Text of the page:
Washington, D.C. – A coalition of veterans and service member organizations filed a brief in the US Court of Appeals for the Fifth Circuit today, defending a rule published by the Federal Trade Commission (FTC) that protects people from bait-and-switch, misleading, and other harmful tactics that some car dealers have historically used to take advantage of consumers, including some tactics specifically targeting veterans and military families. 

“We have had clients who come to us after having fallen prey to unscrupulous car dealerships offering predatory loans. These deals can have long term consequences for the veteran or service member beyond paying too much for the car,” said Alison Weir, Executive Director of Connecticut Veterans Legal Center (CVLC) and US Air Force Veteran. “These arrangements can impact not only their credit score, but also their ability to balance other expenses and, if they are suffering from PTSD or other similar disability, their ability to recover.” 

The brief filed highlights the variety of ways unscrupulous car dealers take advantage of service members and veterans, harming military readiness, as well as American military families as a result.  The FTC’s new regulation “Combating Auto Retail Scams Trade Regulation Rule” (CARS Rule) will ban most, if not all, of these practices, protecting all Americans from exploitative practices by some car dealers. That includes scams that specifically target service members, such as when car dealerships misrepresent their affiliation with the military.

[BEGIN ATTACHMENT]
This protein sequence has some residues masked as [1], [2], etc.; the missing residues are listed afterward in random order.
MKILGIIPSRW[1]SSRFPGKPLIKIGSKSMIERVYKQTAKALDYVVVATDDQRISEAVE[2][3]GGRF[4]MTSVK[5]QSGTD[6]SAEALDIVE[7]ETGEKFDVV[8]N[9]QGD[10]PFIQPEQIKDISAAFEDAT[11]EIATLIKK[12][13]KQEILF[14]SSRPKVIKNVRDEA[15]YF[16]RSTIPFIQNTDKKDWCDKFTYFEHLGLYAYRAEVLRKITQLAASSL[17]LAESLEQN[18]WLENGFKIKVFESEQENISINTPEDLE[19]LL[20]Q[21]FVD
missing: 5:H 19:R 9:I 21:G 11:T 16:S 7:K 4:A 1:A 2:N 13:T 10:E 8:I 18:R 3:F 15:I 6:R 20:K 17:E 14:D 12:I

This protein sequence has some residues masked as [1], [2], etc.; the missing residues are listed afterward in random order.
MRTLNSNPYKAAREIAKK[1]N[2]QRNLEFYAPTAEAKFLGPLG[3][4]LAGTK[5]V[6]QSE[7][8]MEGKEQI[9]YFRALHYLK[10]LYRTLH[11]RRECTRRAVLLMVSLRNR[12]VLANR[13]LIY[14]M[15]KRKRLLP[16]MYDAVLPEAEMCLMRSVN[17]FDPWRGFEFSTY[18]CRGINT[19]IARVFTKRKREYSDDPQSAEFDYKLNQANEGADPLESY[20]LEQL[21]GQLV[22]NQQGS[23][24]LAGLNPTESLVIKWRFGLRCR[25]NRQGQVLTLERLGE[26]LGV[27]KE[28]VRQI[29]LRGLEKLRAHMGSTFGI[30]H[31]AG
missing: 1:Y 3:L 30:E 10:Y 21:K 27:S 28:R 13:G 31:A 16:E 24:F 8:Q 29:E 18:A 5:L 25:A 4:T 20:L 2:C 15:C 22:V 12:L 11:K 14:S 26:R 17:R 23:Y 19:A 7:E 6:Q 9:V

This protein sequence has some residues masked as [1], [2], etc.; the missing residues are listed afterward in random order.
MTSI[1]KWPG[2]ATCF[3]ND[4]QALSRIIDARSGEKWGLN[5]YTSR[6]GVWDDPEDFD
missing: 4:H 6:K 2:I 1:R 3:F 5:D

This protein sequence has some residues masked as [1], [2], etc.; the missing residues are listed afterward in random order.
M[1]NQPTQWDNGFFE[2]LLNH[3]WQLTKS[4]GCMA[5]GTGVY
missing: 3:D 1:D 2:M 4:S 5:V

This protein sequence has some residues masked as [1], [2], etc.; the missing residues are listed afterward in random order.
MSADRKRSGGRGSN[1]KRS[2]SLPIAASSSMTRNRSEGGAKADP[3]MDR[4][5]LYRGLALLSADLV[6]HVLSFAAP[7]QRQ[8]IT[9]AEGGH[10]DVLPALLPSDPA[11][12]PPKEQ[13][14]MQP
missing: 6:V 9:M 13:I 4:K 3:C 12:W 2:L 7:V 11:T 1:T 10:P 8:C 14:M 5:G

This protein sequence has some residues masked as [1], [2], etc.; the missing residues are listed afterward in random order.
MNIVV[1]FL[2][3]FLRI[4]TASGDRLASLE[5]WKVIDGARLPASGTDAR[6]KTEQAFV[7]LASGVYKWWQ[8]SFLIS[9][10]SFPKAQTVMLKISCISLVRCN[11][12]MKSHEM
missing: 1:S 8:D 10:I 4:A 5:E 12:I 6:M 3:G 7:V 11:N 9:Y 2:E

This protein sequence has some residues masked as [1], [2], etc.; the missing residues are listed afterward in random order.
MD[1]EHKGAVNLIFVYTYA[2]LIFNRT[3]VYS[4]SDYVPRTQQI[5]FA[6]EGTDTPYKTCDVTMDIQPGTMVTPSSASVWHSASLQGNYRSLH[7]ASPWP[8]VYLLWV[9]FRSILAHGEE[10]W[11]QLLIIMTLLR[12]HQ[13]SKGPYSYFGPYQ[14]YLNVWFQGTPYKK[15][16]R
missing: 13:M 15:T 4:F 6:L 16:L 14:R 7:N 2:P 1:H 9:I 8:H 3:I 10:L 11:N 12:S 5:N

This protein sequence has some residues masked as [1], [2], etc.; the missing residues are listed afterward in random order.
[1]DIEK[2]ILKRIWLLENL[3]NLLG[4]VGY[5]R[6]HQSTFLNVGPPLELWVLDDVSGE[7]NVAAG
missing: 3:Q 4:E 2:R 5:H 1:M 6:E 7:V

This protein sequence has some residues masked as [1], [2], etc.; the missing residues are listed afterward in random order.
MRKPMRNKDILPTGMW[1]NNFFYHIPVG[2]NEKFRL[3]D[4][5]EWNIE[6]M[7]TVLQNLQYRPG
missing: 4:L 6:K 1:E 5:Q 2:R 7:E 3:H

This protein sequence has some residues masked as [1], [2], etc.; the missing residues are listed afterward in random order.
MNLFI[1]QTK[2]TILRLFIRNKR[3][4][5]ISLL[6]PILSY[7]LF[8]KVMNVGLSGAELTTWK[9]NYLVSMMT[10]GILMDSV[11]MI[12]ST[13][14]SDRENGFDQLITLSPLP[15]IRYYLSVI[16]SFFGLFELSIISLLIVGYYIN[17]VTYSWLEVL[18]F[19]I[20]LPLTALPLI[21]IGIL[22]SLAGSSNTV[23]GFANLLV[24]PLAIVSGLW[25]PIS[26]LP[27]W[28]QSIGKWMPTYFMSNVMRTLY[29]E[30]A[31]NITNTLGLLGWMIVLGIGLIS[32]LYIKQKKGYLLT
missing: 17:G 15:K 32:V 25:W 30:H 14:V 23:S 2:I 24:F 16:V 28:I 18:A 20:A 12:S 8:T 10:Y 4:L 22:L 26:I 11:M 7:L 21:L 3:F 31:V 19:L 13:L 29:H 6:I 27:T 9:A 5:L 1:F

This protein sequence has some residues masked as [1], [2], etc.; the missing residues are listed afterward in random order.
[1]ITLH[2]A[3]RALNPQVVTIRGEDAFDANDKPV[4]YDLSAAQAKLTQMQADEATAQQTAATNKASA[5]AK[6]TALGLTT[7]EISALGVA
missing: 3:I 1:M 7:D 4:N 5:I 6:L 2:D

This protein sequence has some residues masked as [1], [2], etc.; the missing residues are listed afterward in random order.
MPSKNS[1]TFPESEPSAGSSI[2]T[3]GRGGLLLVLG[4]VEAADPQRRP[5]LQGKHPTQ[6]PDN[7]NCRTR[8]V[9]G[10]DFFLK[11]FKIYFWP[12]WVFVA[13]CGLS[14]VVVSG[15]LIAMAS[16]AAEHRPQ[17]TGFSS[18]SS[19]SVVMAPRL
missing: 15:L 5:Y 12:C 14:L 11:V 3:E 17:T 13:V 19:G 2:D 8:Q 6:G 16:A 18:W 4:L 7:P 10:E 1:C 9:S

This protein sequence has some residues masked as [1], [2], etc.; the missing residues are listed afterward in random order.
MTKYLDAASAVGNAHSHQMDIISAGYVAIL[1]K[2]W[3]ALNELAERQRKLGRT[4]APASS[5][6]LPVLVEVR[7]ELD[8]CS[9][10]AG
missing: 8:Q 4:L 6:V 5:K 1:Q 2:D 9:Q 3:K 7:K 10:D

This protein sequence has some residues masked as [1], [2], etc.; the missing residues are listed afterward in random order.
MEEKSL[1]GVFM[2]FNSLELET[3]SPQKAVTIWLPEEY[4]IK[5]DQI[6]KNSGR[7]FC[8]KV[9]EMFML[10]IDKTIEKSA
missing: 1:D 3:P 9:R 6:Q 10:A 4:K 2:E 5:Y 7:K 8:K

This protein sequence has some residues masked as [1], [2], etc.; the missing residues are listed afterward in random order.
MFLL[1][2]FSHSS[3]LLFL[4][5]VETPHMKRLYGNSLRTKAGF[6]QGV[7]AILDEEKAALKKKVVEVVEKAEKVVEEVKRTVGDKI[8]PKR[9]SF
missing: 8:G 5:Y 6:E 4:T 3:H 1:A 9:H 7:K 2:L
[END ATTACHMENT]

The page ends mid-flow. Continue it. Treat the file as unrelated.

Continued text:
“Service members are uniquely vulnerable to unscrupulous car dealers – they are often young or financially inexperienced, they have a guaranteed paycheck, and they are often limited to the area near a military installation with limited time or ability to comparison shop between dealers,” the brief reads. “Too often they fall prey both to scams that specifically target service members—misrepresenting military affiliation or deceiving consumers about the extent of Servicemembers Civil Relief Act protections—as well as to tricks and swindles that harm car buyers generally, such as payment packing or the so-called yo-yo scam.”

Despite the clear need for protections against auto scams, the National Automobile Dealers Association and the Texas Automobile Dealers Association are seeking to block the new protections in court. 

“Special interests are attacking protections necessary to prevent veterans, service members, and their families from being harmed. It is reprehensible that these simple transparency measures and basic protections against fraud are under threat,” said Mark Samburg, Senior Counsel for Democracy Forward who is representing the veterans and service members on the brief. 

The veterans and service member organizations represented on the brief by Democracy Forward include the Military Officers Association of America, the National Military Family Association, Minority Veterans of America, the Chief Warrant and Warrant Officers Association of the U.S. Coast Guard, the Enlisted Association of the National Guard of the United States, and the Connecticut Veterans Legal Center (CVLC).

Read the full brief here and find out more about Democracy Forward at www.democracyforward.org

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